This unique book focuses on the interaction of learning disabilities and emotional disorders, fostering an understanding of how learning problems affect emotional well-being, and vice-versa. Jean Cheng Gorman provides research-based, classroom-tested practical interventions teachers can integrate into their daily routines, to help students become more purposeful and more effective. This book serves as a resource and a practical classroom guide for all elementary school teachers who are presented with the challenges of addressing the multiple needs - academic, emotional and social - of children with learning disabilities and emotional problems. Part I presents an overview of common learning disabilities and emotional problems. What disorders are teachers most likely to encounter? When should educators intervene, and when should they seek help from others? Part II offers specific classroom interactions and interventions, including insights on how:
- Learning disorders are associated with emotional problems - Emotional problems can hide learning disabilities - Learning disorders can exacerbate emotional conditions - Emotional problems can intensify learning disabilities - Emotional health enhances learning .
.. and each chapters includes tangible steps teachers can take in their classroom, as well as reproducibles that can be used as is, or as a starting point for materials development. The book ends with a rich and up-to-date list of additional resources for teachers and an annotated bibliography of children’s books and materials. Elementary teachers, administrators, and professional development directors can use this unique and comprehensive book as a solid foundation of knowledge and a practical resource for intervention.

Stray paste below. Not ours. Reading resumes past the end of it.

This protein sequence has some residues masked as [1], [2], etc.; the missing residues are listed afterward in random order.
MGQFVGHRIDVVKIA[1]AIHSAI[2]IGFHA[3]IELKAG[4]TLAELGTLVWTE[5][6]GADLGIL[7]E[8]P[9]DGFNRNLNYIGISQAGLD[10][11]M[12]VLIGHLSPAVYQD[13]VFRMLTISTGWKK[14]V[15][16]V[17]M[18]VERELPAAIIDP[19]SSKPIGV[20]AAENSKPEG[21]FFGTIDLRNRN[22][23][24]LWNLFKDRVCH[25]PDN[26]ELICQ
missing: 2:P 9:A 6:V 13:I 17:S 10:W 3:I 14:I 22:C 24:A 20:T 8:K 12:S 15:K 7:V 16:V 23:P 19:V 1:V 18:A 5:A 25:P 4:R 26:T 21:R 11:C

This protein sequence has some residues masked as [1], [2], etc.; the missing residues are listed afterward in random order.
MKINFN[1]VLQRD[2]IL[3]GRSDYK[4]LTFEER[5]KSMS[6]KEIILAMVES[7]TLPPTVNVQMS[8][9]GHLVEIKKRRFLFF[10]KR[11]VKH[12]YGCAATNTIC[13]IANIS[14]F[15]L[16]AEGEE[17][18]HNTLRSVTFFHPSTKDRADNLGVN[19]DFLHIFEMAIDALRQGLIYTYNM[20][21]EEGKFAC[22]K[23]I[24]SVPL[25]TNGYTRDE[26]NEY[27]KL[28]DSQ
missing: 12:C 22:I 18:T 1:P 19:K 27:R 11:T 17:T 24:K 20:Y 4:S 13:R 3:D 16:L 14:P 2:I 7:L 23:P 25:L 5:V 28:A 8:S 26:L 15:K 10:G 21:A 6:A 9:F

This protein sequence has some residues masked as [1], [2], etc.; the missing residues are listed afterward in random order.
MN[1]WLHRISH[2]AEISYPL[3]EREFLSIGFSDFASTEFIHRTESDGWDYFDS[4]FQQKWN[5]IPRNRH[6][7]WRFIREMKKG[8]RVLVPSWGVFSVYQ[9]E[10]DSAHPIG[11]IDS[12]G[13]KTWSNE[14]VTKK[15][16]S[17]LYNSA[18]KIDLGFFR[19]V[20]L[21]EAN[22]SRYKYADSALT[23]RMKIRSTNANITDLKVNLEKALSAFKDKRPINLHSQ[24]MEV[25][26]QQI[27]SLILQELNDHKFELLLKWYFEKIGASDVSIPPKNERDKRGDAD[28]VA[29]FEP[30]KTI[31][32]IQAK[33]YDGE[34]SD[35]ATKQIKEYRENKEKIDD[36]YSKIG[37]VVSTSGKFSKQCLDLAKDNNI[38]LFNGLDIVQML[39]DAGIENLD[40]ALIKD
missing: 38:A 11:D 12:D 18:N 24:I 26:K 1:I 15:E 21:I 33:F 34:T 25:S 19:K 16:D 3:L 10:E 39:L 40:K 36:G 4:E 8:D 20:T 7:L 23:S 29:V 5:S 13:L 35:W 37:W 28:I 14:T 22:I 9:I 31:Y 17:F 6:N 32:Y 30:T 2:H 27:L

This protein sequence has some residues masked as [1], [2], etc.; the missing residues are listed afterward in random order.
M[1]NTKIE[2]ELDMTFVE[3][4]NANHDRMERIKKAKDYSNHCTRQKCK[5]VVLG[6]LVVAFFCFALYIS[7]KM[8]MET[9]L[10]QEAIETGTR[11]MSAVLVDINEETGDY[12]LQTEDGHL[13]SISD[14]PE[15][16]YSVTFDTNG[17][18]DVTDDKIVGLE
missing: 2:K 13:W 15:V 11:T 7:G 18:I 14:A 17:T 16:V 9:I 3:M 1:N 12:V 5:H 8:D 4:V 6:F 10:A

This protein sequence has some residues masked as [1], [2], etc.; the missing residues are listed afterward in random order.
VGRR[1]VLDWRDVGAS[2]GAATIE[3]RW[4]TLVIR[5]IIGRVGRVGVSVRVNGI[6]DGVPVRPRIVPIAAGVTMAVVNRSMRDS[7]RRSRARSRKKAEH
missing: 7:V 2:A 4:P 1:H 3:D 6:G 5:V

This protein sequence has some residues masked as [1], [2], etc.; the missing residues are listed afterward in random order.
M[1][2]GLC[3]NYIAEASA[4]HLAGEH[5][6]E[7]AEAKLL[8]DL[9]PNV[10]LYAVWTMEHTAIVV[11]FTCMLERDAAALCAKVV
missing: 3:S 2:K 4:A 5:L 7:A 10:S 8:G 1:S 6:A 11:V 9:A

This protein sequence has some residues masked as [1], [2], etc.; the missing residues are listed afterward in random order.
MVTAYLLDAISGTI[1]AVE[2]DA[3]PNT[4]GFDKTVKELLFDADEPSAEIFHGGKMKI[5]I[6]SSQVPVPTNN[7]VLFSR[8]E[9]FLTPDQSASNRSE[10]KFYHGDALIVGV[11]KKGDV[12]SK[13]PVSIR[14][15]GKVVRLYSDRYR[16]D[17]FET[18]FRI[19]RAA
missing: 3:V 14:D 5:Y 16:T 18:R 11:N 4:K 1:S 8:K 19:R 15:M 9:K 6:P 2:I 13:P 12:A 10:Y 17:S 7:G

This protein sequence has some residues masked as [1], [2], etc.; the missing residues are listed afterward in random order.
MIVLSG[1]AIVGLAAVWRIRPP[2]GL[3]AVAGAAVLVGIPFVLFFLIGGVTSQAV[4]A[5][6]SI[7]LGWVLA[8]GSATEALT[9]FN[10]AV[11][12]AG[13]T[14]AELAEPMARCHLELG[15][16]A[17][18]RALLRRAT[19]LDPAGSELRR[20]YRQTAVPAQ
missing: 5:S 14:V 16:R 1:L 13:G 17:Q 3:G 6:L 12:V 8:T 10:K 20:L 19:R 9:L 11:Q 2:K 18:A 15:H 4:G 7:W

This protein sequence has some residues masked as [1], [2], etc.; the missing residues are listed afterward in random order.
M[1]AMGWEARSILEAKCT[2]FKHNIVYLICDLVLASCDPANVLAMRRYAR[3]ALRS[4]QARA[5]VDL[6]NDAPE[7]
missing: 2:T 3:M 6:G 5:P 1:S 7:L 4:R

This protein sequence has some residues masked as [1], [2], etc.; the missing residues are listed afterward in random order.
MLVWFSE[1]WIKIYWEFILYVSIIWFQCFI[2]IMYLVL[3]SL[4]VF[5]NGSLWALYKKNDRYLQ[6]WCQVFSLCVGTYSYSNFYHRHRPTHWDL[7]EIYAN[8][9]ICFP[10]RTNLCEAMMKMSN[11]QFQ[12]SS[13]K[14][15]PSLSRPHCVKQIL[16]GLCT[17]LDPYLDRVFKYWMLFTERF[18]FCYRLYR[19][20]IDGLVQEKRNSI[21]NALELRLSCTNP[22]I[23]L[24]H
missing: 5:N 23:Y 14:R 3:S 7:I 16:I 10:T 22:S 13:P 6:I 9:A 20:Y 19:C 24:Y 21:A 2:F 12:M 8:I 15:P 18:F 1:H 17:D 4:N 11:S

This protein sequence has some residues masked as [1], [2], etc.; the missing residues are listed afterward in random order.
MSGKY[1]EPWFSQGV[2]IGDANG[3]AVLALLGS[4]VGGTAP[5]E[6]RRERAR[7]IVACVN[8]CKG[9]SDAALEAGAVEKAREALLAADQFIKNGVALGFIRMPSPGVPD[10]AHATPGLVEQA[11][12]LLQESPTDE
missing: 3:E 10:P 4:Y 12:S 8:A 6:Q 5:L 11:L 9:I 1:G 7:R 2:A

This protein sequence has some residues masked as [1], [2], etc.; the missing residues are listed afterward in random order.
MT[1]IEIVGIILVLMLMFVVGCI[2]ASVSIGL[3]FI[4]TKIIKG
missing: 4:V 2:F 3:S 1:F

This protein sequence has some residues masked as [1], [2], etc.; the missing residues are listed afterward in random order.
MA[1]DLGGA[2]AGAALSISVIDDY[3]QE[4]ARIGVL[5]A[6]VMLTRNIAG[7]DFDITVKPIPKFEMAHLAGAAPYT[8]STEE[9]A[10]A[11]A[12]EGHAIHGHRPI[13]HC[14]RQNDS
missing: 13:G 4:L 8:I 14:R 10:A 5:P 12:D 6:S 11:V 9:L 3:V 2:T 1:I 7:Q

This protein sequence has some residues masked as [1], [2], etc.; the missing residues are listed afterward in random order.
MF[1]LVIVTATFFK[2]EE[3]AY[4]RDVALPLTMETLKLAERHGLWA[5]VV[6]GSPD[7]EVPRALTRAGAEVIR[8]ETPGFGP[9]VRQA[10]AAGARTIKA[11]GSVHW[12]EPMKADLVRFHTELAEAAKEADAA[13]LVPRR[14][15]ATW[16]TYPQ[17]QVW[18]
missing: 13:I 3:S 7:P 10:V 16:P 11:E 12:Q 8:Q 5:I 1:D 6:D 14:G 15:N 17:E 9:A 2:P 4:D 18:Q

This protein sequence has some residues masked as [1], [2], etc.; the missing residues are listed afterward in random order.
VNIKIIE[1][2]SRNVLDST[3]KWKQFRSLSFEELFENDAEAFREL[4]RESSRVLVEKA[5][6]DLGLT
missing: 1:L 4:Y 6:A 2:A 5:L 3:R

Jean Cheng Gorman: Jean Cheng Gorman, Psy.D., is a licensed psychologist and the author of Emotional Disorders and Learning Disabilities in the Elementary Classroom: Interactions and Interventions (2001, Corwin Press). After teaching in urban and suburban elementary schools, Jean obtained her doctorate in Child and School Psychology at New York University. Her interests in collaborating with parents has included research on Chinese methods of parenting as well as culturally-sensitive parenting programs. Other professional interests include working with children who are medically-fragile and enhancing parent-child relationships in infancy and early childhood. Jean currently lives with her husband and two children in Northern California.